In the US, one could argue that FCC policy that has downgraded licensing requirements since the late 1970s has played a significant role in deficits of character, but what explains the online bad conduct of amateurs from elsewhere?
Do you see any hope of restoring an engineering orientation to the amateur radio services and if so by what instrumentality?
The purpose for most amateur radio activities has vanished. Operation during emergencies such as Katrina is about the most useful activity I can think of. Under ordinary circumstances communication is so cheap and more reliable through submarine cable and satellite that the thrill is gone. In my day, phone patch traffic for the military and others provided a service that was not otherwise available. Today, even if I were active, I would prefer paying a few cents a minute for a transcontinental phone call compared to running a patch.
I was a partial victim of the H-1B program in the 70's. That is why I am against amnesty and guest workers at this time.
-- Support the troops. Impeach Bush. Oh, I forgot about Cheney.
Not really. Modern electronics and radio is not really feasible or economical for home construction. I can get an FM stereo radio with earphones at the 99¢ store. You cannot buy the parts for a transceiver for what it costs for a much better piece of equipment commercially.
Don't blame the FCC. The US Navy no longer uses Morse code as far as I know. Even short wave broadcasters have given up good frequencies because internet over fiber gives more reliable and cheaper service.
-- Support the troops. Impeach Bush. Oh, I forgot about Cheney.
Years ago this same question faced me. Research showed the answer is clear! GET THE MSEE!!! Believe me the year or two (you should have asked this question LONG ago Bunky! Many schools have programs that let you get a BSEE and MSEE at the same time.) spent getting the master's degree MORE than pays for itself. This is true in all engineering fields, but especially in EE. Your starting salary will jump-start and the BSEE guys who graduated with you will never catch up!
For what it's worth, getting a PhD. is NOT worth it! The extended time needed to get that degree, means that you fall back behind the MSEE guys who are working and getting promoted. You NEVER catch up! Hence the bottom line is one gets a PhD ONLY for reasons where it is required, like say teaching but never to try to fast track your salary.
And there is more. Once you hit industry and the job scene, you'll find that although everyone makes a huge fuss about how important it is to get on the job training and how nobody teaches anything in college that is useful in a job setting (well except for bureaucratic politics, of course), Fact Is, that the company you chose to work for will invariably advance the guy with the MSEE sheepskin over the smartest BSEE with all the company training they have to offer. Trust me on this!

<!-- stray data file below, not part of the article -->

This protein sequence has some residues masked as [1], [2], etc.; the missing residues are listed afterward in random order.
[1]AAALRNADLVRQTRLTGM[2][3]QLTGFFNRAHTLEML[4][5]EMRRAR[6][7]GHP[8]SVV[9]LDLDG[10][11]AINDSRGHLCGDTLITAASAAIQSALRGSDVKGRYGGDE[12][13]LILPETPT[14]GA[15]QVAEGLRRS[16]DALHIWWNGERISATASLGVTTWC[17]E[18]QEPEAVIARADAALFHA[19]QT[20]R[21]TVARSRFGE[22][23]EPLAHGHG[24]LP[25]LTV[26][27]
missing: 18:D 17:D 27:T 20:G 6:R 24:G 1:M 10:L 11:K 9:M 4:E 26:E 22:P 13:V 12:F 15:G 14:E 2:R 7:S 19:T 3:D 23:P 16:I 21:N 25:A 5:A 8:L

Joshua, I am assuming that you are in the United States and you are interested in jobs in the United States.
It's hard to say anything that holds in generality, but some companies nowadays don't even accept BS-level, fresh out of university, new hires. So at the very least it will open some doors to you. Whether those doors are attractive to you depends on opportunities and the values you assign to them.
That said, given your hesitation (isn't that why you posted this question), maybe the best thing to do is to go for the master's if and only if you can get yourself into a good program that makes you happy, or a project that you think will make you a better engineer. The increased potential salary is worth it only if you can get to it :-). And that is helped with a degree from a better-known school or with an improved resume.
I don't think that age has much to do here, except for the higher likelihood of having dependents. That always imposes tough constraints and challenges.
One thing that makes the scene a bit complicated is the increasing popularity of the 5-year BS/MEng combo in the United States. That murks the waters a bit. I think it's a great deal for those who stay in school for the 5 years, because it offers a chance at working on a good project before they leave school. But I don't know what that means to those who are going back from full-time employment to pursue a master's degree.
Finally, going for a PhD may not be sensible from a salary perspective, but I'm glad to have done it since I was paid to do it (albeit only student stipend and/or fellowships), I didn't have to pay tuition, and now I can work at the level that I want to within my company. Your mileage may and probably will vary.
panfilero wrote in news:1182203977.820765.80400 @q75g2000hsh.googlegroups.com:
Congrats on asking yourself the hard questions before making a decision. When an undergrad informs me of such a decision, I always suggest that the student take a really close look at why they want the advanced degree.
I think as a fresh BS at age 30, you might stand out a little in an applicant pool of other BS's, with employers seeing you as a little more mature than the rest of the pool -- especially if you write the right sort of cover letter. There is also the risk that they view you as indecisive, so make sure you have a good story about why your career path is just launching now.
Whether or not the above gives you as much boost as a Masters might, or whether the practical experience you'd get as a working engineer would offset this, or whether your career clock is ticking too fast right now to justify the Masters is a lot harder to pin down, and your own personal goals will have much to do with the decision.
I would suggest you get a foot in the door experience-wise and get into the workforce now, if you are able - and pursue the MSEE part- time. Note that this also starts the clock on work experience for the PE qualification, if you want to become one of the two or three licensed PEs in your state.
Even if you graduate with an MSEE you will, by and large, still only be eligible for entry-level positions because of your inexperience.
Without any solid reason i want to say to grab some commercial opportunity and consider your further education as a part time thing, perhaps life is itself a learning process. Yes, having a Master degree does help to get certain jobs but some advertisers do prompt for age factor as well. Like, Should be having master with below age 26 to or so;)
Getting BSEE over 30 years does exhibit your passion for particular profession. So, why not giving a chance to some commercial world? worth a shot , BTW you can get to school at anytime for your Master.